Thoughts on S&box
I’ve had access to Facepunch’s upcoming game-turned-engine S&box for about 2 years now (❤️ trundler), and I’ve been pretty quiet about it. I’ve been trying really hard to learn it, learn what I want to make with it, and adapt with it through the several “pain days” (updates that include massive api changes) it’s gone through. This post is going to be me looking back at the past 2 years I’ve spent with S&box and giving my thoughts on both things I’ve made with it, and the engine itself.
What is S&box?
S&box is a game and development toolkit built on Valve’s Source 2 Engine. The core idea is that S&box will make it quick-and-easy to create your game ideas, and then deploy those games to a pre-existing community (those being the players of s&box). It’s a model very similar to Roblox, but without any monetization options (as of writing). If you’ve ever built for S&box’s predecesor Garry’s Mod, here are a few key differences you can look forward too:
- Games/Addons are written in C# instead of Lua, the UI uses C# or Razor paired with SCSS, and nearly everything is hotloadable!
- S&box has it’s own distribution platform called asset.party where you can upload models, materials, addons, gamemodes, maps, ect directly from S&box. You can specify all the content that your gamemode requires, and the game will automatically download it for you with proper versioning. No more having to rely on a server’s proprietary file host to download content for you.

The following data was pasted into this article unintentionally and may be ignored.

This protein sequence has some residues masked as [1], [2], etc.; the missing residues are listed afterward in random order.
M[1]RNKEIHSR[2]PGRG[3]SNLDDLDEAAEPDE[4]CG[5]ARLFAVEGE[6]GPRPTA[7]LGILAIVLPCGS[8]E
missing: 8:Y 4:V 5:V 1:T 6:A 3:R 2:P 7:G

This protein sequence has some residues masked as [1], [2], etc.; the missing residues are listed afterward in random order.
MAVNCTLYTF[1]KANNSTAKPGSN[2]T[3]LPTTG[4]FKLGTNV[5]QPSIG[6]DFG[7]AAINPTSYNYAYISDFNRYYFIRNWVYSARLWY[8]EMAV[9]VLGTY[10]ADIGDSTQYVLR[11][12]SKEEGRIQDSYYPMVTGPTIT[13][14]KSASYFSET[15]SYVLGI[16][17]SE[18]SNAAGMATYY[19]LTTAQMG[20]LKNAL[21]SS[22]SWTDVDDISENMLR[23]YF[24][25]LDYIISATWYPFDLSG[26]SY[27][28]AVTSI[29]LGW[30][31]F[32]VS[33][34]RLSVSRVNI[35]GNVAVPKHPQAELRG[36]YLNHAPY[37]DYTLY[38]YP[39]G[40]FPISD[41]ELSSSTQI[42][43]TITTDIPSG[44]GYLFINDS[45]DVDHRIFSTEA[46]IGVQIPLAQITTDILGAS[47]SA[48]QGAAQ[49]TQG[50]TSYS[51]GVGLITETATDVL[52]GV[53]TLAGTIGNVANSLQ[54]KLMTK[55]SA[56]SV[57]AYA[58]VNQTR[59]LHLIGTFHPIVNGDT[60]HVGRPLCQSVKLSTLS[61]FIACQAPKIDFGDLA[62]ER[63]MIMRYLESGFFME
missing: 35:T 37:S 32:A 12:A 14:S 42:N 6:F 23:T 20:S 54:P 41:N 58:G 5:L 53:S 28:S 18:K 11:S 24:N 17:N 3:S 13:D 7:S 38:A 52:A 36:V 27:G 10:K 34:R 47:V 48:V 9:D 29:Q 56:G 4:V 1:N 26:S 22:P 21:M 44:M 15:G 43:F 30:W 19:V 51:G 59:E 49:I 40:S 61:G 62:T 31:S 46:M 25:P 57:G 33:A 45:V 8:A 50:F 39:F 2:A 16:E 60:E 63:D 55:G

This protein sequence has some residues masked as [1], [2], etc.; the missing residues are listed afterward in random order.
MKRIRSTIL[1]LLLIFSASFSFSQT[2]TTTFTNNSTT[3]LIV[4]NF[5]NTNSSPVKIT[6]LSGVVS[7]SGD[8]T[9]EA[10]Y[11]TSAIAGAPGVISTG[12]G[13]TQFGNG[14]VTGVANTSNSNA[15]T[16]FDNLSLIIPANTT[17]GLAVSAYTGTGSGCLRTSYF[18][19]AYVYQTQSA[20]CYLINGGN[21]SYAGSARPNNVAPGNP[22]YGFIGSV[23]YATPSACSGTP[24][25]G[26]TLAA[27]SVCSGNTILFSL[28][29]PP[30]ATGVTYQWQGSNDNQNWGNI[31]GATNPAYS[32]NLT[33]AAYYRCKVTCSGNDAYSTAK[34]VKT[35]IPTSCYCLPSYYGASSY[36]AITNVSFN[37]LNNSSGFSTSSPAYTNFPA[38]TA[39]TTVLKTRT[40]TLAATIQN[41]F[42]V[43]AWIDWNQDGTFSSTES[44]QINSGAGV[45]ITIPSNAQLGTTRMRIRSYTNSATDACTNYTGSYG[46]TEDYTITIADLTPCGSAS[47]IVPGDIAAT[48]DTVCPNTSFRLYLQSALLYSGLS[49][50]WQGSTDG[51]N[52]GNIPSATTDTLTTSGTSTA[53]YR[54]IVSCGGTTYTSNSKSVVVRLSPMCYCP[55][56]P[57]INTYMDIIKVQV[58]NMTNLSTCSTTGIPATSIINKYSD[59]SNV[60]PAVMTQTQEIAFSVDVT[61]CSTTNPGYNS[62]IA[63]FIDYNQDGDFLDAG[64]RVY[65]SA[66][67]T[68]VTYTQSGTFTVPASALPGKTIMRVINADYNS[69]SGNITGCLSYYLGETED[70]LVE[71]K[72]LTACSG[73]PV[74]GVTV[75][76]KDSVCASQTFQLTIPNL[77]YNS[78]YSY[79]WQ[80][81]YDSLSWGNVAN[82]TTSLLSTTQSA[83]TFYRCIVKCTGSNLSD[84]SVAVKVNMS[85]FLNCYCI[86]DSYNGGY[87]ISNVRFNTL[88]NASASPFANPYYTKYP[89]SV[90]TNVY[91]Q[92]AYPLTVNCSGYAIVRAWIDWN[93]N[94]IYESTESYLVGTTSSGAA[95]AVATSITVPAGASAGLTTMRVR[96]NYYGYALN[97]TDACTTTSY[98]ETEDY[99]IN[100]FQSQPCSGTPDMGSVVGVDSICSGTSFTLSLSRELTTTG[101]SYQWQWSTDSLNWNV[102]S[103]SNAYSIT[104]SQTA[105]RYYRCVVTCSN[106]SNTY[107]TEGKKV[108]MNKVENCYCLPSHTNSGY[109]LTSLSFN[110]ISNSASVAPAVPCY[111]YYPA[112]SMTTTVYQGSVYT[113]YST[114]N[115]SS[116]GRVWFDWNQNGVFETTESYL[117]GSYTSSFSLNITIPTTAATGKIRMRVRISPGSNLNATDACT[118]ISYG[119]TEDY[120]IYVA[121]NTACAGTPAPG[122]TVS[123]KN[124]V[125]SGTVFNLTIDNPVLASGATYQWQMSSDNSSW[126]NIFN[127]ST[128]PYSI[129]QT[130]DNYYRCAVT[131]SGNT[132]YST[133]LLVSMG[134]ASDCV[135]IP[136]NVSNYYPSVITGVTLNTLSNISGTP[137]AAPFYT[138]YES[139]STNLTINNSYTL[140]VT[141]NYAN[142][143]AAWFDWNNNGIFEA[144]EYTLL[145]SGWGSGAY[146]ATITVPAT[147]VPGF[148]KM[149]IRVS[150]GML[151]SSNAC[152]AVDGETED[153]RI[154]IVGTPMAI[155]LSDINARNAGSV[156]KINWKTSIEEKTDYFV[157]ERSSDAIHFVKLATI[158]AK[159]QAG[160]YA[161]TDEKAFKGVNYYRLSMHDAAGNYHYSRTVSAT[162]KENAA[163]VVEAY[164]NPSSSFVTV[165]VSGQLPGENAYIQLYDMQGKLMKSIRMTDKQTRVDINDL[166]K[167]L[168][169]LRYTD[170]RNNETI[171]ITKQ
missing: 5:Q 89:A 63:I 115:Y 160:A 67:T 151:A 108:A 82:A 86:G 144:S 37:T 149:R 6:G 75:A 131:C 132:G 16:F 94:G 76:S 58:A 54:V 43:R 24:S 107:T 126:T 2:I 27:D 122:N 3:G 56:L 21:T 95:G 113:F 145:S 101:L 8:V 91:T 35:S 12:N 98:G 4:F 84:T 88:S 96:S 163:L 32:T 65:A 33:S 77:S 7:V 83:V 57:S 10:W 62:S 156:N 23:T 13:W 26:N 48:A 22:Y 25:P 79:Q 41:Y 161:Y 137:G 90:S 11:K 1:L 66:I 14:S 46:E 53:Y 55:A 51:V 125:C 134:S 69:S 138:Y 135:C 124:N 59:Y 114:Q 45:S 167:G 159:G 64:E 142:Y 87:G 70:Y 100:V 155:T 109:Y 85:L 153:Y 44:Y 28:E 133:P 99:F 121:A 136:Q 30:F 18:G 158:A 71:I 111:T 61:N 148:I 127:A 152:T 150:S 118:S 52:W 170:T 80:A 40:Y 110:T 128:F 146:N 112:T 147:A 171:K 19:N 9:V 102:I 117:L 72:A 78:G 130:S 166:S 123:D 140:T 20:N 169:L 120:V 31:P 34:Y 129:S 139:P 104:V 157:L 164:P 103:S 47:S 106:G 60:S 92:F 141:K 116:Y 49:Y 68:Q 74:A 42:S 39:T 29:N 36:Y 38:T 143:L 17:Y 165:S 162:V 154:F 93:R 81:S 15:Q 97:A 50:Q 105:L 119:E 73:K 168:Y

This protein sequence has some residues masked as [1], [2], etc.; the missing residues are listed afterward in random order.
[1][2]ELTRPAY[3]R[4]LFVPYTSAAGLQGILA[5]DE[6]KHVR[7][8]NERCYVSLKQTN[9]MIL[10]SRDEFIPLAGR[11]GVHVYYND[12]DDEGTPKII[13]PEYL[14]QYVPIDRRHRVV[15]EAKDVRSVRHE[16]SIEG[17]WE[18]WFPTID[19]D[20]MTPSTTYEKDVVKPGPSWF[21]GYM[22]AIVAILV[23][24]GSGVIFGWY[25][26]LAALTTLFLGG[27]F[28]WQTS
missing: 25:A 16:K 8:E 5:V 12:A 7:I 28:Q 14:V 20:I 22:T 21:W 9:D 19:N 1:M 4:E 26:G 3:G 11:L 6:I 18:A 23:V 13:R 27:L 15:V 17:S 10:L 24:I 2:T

- asset.party is also integrated into nearly every part of the devkit similarly to the toolbox in Roblox. This makes it super easy to instantly integrate any cloud content into your game without having to leave the IDE.
- S&box will not allow you to mount content from other games. Instead, you can only download content from asset.party. Garry has expressed interest in including all the HL:A assets similarly to how GMod includes all the HL2 assets, but nothing has been done as of yet.
Why do you love it?
I am someone who comes from a world of majorily 2D game development, with very little foray into 3D. Unity, Unreal Engine, and Godot have been excellent in their own ways each time I’ve used them, but each also have their own quirks that turn me away from making 3D games. S&box is the first 3D engine that I’ve been able to sit down and intuitively create with, and I think it’s because I grew up creating Counter-Strike, Garry’s Mod and TF2 maps. Hammer is the only time you ever really interface with the 3D aspects of your game, everything else is done through code, and I find it incredibly intuitive.
I am also someone who has never made online multiplayer games outside of mods such as Garry’s Mod. Without even thinking about Networking most times I’m developing in S&box, I’m surprised to see how much just works out of the box. It’s incredible what Facepunch has done to create a networking system that is both easy to use and incredibly powerful.
S&box includes a modified version of the Source 2 Hammer Editor with tons of quality of life and workflow improvements over Source 1’s Hammer Editor. Hammer 2 should be treated as modelling software similar to Blender (and can even be used as such… I’ve been using it to make most models for my games) and when it comes to maps, you should always build from the inside -> out instead of the outside -> in. I highly recommend watching this series of videos if you’re interested in learning more about Hammer 2.